Lots of good news

Latter-day prophets have usually been an optimistic group. Even though they see many negative trends in the world when it comes to moral behavior, they remain upbeat and positive.

“I am an optimist!” President Hinckley often declared. “My plea is that we stop seeking out the storms and enjoy more fully the sunlight.”

So, it is in this spirit of optimism that I bring you some great news from the world around us.

The United States is energy independent and CO2 emissions are going down

I urge you to read this story, which indicates energy production in the United States is WAY up, much higher than predicted just a decade ago. The United States, because of new technology, is producing twice as much oil as a decade ago, and we no longer need to import oil at all. Meanwhile, CO2 emissions are way down as energy companies switch to natural gas, rather than coal.

By the way, the increase in energy production has created 4 million new high-paying energy-related jobs in the last decade in the United States. So, very good news all around.

Matt Ridley, author of The Rational Optimist from 2010, wrote a fantastic article in the Spectator a few days ago detailing many recent positive trends:

Let nobody tell you that the second decade of the 21st century has been a bad time. We are living through the greatest improvement in human living standards in history. Extreme poverty has fallen below 10 per cent of the world’s population for the first time. It was 60 per cent when I was born. Global inequality has been plunging as Africa and Asia experience faster economic growth than Europe and North America; child mortality has fallen to record low levels; famine virtually went extinct; malaria, polio and heart disease are all in decline…

…Perhaps one of the least fashionable predictions I made nine years ago was that ‘the ecological footprint of human activity is probably shrinking’ and ‘we are getting more sustainable, not less, in the way we use the planet’. That is to say: our population and economy would grow, but we’d learn how to reduce what we take from the planet. And so it has proved. An MIT scientist, Andrew McAfee, recently documented this in a book called More from Less, showing how some nations are beginning to use less stuff: less metal, less water, less land. Not just in proportion to productivity: less stuff overall.

This does not quite fit with what the Extinction Rebellion lot are telling us. But the next time you hear Sir David Attenborough say: ‘Anyone who thinks that you can have infinite growth on a planet with finite resources is either a madman or an economist’, ask him this: ‘But what if economic growth means using less stuff, not more?’ For example, a normal drink can today contains 13 grams of aluminium, much of it recycled. In 1959, it contained 85 grams. Substituting the former for the latter is a contribution to economic growth, but it reduces the resources consumed per drink.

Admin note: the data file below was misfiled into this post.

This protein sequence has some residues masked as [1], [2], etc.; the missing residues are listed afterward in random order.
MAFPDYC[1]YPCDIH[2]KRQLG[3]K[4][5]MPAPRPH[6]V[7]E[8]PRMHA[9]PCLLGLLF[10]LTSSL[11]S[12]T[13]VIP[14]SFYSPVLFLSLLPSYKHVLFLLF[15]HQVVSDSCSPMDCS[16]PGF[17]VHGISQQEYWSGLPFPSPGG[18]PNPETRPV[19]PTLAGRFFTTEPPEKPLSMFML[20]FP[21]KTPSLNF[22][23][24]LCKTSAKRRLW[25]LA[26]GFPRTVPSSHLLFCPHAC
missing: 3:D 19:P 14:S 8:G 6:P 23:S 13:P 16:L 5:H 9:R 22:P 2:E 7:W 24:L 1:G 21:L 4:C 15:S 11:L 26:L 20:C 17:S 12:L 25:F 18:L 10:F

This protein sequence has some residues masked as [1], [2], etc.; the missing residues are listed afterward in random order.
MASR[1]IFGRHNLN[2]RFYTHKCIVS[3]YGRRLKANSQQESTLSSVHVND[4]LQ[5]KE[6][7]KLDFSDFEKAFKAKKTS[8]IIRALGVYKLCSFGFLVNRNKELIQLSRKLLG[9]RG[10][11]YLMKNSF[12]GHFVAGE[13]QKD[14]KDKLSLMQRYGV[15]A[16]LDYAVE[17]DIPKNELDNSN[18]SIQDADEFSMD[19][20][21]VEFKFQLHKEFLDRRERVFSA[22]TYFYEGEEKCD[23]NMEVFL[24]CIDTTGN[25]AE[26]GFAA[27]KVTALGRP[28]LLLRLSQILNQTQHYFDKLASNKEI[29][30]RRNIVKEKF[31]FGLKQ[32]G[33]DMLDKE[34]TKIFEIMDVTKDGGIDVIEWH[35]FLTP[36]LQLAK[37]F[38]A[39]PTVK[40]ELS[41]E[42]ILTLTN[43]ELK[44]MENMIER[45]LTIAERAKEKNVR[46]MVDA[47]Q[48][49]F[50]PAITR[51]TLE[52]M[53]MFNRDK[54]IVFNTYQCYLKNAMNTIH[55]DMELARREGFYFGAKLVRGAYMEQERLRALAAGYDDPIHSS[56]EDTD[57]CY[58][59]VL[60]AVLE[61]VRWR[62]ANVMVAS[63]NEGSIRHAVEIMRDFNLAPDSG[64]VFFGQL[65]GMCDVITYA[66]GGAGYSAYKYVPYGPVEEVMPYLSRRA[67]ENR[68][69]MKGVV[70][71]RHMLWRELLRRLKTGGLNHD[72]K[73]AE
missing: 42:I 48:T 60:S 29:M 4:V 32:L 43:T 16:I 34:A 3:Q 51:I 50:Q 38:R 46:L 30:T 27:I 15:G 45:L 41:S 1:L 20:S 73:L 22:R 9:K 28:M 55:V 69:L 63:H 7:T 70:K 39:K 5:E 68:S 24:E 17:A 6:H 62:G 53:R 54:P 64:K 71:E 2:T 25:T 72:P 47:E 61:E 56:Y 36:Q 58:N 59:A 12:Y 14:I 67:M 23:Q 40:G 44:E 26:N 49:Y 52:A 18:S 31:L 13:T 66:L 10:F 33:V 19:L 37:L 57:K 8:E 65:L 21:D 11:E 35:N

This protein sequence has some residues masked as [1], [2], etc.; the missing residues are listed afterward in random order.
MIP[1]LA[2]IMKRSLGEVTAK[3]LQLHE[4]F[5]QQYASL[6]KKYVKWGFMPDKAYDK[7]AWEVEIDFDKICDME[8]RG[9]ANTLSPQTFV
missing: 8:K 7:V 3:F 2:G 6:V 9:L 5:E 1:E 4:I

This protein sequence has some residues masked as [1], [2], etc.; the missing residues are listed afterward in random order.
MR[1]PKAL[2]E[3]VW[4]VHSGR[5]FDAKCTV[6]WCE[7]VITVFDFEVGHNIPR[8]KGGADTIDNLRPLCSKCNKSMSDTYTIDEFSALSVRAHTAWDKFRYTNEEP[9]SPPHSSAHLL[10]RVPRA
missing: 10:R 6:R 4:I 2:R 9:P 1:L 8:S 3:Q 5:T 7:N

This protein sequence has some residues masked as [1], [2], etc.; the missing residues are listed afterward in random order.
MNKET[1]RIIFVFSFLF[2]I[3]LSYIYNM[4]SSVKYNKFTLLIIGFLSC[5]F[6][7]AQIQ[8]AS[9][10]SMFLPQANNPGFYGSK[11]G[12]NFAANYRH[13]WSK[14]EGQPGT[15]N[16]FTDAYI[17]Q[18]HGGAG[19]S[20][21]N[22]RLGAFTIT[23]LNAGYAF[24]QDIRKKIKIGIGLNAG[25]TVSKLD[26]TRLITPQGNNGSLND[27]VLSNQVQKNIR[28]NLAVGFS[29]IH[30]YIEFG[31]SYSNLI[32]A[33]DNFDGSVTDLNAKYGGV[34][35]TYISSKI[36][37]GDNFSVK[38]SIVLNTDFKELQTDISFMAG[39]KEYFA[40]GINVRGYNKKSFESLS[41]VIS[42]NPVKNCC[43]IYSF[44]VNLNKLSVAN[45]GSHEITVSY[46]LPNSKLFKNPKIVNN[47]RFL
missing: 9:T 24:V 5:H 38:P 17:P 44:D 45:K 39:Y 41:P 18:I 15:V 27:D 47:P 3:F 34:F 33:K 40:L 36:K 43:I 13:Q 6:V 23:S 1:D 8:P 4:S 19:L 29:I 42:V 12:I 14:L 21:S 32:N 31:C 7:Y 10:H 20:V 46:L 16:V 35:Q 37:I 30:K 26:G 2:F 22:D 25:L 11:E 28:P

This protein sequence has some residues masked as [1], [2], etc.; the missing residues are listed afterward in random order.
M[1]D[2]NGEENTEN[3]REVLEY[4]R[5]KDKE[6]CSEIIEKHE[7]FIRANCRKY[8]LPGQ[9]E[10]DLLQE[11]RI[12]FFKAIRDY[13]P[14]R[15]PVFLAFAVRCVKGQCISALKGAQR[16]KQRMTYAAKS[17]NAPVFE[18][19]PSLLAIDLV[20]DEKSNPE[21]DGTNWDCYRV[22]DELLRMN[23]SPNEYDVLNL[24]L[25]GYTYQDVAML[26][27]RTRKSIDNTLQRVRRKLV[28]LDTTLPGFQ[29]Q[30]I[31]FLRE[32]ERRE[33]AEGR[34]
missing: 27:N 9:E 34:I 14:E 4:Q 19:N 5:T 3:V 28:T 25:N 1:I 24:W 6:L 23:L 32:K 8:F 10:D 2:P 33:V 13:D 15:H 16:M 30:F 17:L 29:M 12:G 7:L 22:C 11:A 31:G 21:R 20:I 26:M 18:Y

As for Britain, our consumption of ‘stuff’ probably peaked around the turn of the century — an achievement that has gone almost entirely unnoticed. But the evidence is there. In 2011 Chris Goodall, an investor in electric vehicles, published research showing that the UK was now using not just relatively less ‘stuff’ every year, but absolutely less. Events have since vindicated his thesis. The quantity of all resources consumed per person in Britain (domestic extraction of biomass, metals, minerals and fossil fuels, plus imports minus exports) fell by a third between 2000 and 2017, from 12.5 tonnes to 8.5 tonnes. That’s a faster decline than the increase in the number of people, so it means fewer resources consumed overall.

If this doesn’t seem to make sense, then think about your own home. Mobile phones have the computing power of room-sized computers of the 1970s. I use mine instead of a camera, radio, torch, compass, map, calendar, watch, CD player, newspaper and pack of cards. LED light bulbs consume about a quarter as much electricity as incandescent bulbs for the same light. Modern buildings generally contain less steel and more of it is recycled. Offices are not yet paperless, but they use much less paper.

Even in cases when the use of stuff is not falling, it is rising more slowly than expected. For instance, experts in the 1970s forecast how much water the world would consume in the year 2000. In fact, the total usage that year was half as much as predicted. Not because there were fewer humans, but because human inventiveness allowed more efficient irrigation for agriculture, the biggest user of water.

Until recently, most economists assumed that these improvements were almost always in vain, because of rebound effects: if you cut the cost of something, people would just use more of it. Make lights less energy-hungry and people leave them on for longer. This is known as the Jevons paradox, after the 19th-century economist William Stanley Jevons, who first described it. But Andrew McAfee argues that the Jevons paradox doesn’t hold up. Suppose you switch from incandescent to LED bulbs in your house and save about three-quarters of your electricity bill for lighting. You might leave more lights on for longer, but surely not four times as long.